Mammoth Memory

Georges Seurat (died 1891 age 31) – Pointillism and breaking of component colours down into separate colours

(Pronounced jawrj soe-ra)

Seurat - Spat

He used his jaw and spat (Georges Seurat) spits of dots onto the canvas.
(He didn't spit but the paintings do look like they have been spat at).

He used his jaw and spat (Georges Seurat) spits of dots onto the canvas.

The dots in the painting are what the art world calls pointillism, which is the technique Georges Seurat developed. 
The technique gives you a unique play of light, using tiny dabs of the paintbrush and contrasting colours to create a shimmering effect. For example, small spots of blue and yellow can create the look of green.


Paintings take a long time to complete using this technique. For example, "A Sunday Afternoon on the Island of La Grande Jatte" took two years – a long time, even allowing for the fact that the painting is 3 metres (10ft) wide. Most of his scenes were depictions of Paris, where he lived.

The paintings take a long time to complete using this technique. For example "A Sunny Afternoon on the Island of La Grande Jatte" took two years to complete, although the painting is 3 metres (10ft) wide. Most of his scenes were depictions of Paris where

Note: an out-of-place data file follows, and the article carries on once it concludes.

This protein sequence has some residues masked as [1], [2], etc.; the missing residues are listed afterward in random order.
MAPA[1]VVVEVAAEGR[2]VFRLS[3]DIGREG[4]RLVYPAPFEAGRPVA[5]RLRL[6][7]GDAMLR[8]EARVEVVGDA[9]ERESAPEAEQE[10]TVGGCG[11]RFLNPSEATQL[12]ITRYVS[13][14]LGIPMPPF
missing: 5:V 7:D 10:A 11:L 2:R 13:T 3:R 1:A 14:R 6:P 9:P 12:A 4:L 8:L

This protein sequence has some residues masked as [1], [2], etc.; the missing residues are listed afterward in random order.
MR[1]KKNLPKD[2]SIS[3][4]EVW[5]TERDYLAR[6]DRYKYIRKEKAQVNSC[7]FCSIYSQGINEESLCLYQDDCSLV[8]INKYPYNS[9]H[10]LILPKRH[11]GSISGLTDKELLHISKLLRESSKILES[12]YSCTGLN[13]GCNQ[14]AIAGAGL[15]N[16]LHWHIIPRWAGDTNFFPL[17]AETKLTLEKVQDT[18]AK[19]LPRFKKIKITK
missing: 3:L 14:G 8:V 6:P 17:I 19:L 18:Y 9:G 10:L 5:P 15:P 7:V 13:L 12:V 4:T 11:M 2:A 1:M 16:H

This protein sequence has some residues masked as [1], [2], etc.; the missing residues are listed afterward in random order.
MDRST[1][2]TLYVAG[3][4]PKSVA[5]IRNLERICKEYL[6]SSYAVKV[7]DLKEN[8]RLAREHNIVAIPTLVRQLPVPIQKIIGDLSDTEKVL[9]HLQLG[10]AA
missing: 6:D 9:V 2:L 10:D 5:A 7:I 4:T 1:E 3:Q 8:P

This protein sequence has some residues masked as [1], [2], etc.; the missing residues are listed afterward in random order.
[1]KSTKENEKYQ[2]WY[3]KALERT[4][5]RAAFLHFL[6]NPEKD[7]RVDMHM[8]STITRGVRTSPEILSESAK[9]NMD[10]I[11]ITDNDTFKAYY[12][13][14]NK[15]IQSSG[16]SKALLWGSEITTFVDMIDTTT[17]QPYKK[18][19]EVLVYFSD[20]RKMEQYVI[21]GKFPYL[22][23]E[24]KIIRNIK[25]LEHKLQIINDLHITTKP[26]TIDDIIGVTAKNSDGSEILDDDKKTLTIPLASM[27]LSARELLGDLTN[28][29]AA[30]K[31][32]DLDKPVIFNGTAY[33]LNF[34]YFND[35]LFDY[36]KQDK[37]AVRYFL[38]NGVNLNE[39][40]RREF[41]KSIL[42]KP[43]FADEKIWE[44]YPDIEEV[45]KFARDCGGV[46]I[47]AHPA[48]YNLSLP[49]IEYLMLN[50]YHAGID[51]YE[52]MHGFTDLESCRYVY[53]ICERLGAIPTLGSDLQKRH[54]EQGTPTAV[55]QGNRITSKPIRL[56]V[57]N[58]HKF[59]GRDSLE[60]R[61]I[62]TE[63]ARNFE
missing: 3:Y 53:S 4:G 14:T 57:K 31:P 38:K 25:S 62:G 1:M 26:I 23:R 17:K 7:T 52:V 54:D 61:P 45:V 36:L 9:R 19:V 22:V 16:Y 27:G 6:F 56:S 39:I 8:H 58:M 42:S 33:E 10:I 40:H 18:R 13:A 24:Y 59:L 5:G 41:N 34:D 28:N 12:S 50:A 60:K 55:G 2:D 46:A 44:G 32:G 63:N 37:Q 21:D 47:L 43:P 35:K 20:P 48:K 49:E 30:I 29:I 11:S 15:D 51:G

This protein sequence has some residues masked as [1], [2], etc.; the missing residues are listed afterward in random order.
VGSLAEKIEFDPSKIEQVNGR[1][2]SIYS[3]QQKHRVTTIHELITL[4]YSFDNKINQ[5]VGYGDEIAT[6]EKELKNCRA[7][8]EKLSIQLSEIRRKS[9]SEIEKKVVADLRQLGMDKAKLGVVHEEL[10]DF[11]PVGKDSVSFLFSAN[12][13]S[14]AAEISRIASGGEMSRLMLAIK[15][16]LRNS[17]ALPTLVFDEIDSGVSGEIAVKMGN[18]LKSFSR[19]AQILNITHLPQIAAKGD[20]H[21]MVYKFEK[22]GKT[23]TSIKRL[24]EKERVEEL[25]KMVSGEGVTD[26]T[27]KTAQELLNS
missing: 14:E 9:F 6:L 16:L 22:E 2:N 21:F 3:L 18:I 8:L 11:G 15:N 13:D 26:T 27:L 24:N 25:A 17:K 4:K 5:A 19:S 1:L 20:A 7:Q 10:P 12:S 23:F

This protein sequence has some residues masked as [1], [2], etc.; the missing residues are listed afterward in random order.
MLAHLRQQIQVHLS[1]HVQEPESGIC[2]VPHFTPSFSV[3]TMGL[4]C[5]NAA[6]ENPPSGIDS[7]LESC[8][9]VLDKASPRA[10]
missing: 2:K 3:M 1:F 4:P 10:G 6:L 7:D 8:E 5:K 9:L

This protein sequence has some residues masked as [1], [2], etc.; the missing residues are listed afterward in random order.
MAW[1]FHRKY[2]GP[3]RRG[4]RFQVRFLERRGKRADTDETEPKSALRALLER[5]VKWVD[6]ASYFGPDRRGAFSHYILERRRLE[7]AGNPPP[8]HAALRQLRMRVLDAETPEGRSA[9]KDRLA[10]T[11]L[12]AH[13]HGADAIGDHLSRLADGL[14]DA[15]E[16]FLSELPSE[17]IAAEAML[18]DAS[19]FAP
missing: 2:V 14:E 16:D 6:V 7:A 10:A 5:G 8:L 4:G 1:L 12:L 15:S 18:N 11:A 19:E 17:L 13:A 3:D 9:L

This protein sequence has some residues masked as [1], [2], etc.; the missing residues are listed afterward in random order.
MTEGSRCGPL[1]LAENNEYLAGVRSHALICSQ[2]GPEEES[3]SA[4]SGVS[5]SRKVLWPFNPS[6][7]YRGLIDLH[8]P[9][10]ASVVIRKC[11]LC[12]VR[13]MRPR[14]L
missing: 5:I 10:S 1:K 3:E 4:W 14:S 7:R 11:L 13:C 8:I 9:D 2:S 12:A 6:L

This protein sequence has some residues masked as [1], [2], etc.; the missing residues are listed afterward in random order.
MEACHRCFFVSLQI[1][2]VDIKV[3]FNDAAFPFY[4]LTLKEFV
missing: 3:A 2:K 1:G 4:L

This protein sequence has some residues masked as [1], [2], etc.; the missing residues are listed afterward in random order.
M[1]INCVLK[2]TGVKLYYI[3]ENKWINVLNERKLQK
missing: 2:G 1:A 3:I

A Sunday Afternoon on the Island of La Grande Jatte, 1884

 

Georges Seurat created pointillism, which depends on different coloured dots being distributed so as to give the desired hues, rather than the traditional method of colour being mixed before it is applied. The method works rather like television and computer screens, which are made up of tiny coloured dots that give the impression of different shades.

This can be explained when you use a colour wheel. To see how this works, see Mammoth Memory Colour Wheel.

This can be explained when you use a colour wheel. It is useful for students who don't know this technique to create their own colour wheel.

Nobody before had created – artwork using pointillism 

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